• WordNet 3.6
    • n broadax a large ax with a broad cutting blade
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Webster's Revised Unabridged Dictionary
    • Broadax An ancient military weapon; a battle-ax.
    • Broadax An ax with a broad edge, for hewing timber.
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Century Dictionary and Cyclopedia
    • n broadax A battle-ax.
    • n broadax An ax with a broad edge, for hewing timber. See cut under ax.
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In literature:

Makamuk swung the axe, a broadaxe for the squaring of logs.
"Lost Face" by Jack London
We shall not be obliged to hew out our material with broadaxes, nor blast it out with dynamite.
"Among the Forces" by Henry White Warren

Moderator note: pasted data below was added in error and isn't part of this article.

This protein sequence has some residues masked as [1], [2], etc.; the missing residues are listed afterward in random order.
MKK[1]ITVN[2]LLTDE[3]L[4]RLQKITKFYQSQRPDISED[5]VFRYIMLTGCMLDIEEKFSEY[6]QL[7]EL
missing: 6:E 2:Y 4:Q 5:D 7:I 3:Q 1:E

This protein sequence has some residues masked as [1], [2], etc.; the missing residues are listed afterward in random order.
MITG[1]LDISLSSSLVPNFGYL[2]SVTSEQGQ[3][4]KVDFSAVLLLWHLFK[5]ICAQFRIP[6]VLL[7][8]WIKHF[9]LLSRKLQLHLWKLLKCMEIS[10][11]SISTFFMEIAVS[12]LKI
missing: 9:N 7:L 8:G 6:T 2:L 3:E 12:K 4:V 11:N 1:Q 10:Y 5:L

Her yeomen forsook ploughshare and broadaxe, seized sword and musket, and rallied to the standard of Brock.
"The Story of Isaac Brock" by Walter R. Nursey
The log-bridge had been made quite flat on its upper surface with a broadaxe, and all the bark had long since worn off.
"Six Little Bunkers at Mammy June's" by Laura Lee Hope
In his younger days Davy Glinds had been a ship carpenter, and was skilled in the use of the broadaxe and the adze.
"A Busy Year at the Old Squire's" by Charles Asbury Stephens
Our house was made from logs hewed flat with a broadax.
"Old Rail Fence Corners" by Various
Locked doors they smashed with a broadaxe found in the small-arms chest and so entered all the rooms.
"Blackbeard: Buccaneer" by Ralph D. Paine
The broadaxe is seldom used now and may be omitted from our kit.
"Shelters, Shacks and Shanties" by D.C. Beard
A sailor stood by the door wiping the stained blade of his broadaxe, and I called on him to aid us.
"The Maids of Paradise" by Robert W. (Robert William) Chambers
Faith with a broadaxe, Valor and Hope with a two-handled saw, while Love dug post-holes and set up timbers?
"Christmas Eve and Christmas Day" by Edward E. Hale